“In less than 10 years, the group will drive its costs down step by step by 60% at pack level, with a target below 100 dollars/kWh in 2025, and even under 80 dollars/kWh while preparing the arrival of All-Solid-State Battery technology within the Alliance in 2030,” Renault announced.
Renault also claims it is the first carmaker to develop its own e-motor with no rare-earth (no-permanent magnets) and based on electrically excited synchronous motor (EESM) technology, along with its own reducer.
“Having already done most of the investment, the group has been able to cut the battery cost by two over the past ten years and will divide it by two again in the upcoming decade,” Renault said.
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From 2024, the group will gradually embed new technological improvements on its EESM, such as stator hairpin, glued motor stack, brushless and hollow rotor shafts. These will further lower costs and improve the motor’s efficiency.
The Group has also signed a partnership with the French start-up Whylot for an innovative automotive axial flux e-motor, a type of motor that has many benefits over the technology currently used by electric car makers. Renault says it will be the first carmaker to produce axial flux e-motor on a large scale from 2025.
On top of these new technologies, the company is also working on a more compact e-powertrain called the all-in-one system, which consists in integrating the e-motor, the reducer and the power electronics in a single package. This allows reducing the powertrain’s volume and cost.
Made in France
At the centre of the group’s electrification strategy are two large-scale production sites in France: Renault ElectriCity, which gathers the three Renault plants of Douai, Maubeuge and Ruitzin in Northern France, and an e-powertrain plant in Normandy.
“By building Renault ElectriCity, our compact, efficient, high-tech electric ecosystem in Northern France, together with our e-powertrain MegaFactory in Normandy, we are creating the conditions of our competitiveness at home,” said Renault’s Luca de Meo.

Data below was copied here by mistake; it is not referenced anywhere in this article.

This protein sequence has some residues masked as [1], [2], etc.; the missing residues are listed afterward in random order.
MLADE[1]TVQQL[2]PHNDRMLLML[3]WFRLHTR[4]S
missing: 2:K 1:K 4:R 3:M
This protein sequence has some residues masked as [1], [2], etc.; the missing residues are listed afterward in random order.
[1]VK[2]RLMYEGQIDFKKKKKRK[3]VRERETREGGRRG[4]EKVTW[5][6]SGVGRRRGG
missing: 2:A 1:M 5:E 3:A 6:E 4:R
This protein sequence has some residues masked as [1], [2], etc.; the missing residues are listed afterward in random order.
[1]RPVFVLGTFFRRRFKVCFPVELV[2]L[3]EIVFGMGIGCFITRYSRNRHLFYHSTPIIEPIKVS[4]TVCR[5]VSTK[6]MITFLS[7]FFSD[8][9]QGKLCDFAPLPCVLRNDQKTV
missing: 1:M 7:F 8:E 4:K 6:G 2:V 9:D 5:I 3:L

The three plants will make 400,000 electric vehicles per year by 2025 and production costs will be downsized to approximately 3% of the value of the vehicle, according to Renault.
Renault also says it will create 4,500 direct jobs in France by 2030 together with its battery suppliers Envision AESC and Verkor.
Will this strategy stop the decline?
While Renault’s electrification strategy is among the most ambitious announced so far, the company still needs to convince its investors that this strategy will also deliver better financial results.
The French group has seen declining results for three years in a row and last year the pandemic amplified the downtrend. Renault posted losses of over €8bn ($9.6bn) as its revenues dropped by a fifth last year to €43.5bn.
Renault’s shares were down 2.3% on Wednesday, 30 June, after the company presented its strategy. Year-to-date, the share price was down 4.2%, being among the underperformers of the French CAC 40 index (up 17% YTD).
Despite stronger than average performance of 52% in the last year, Renault’s shares are down by 52% in the last five years, compared to a 53% increase for the CAC 40 index in the same period.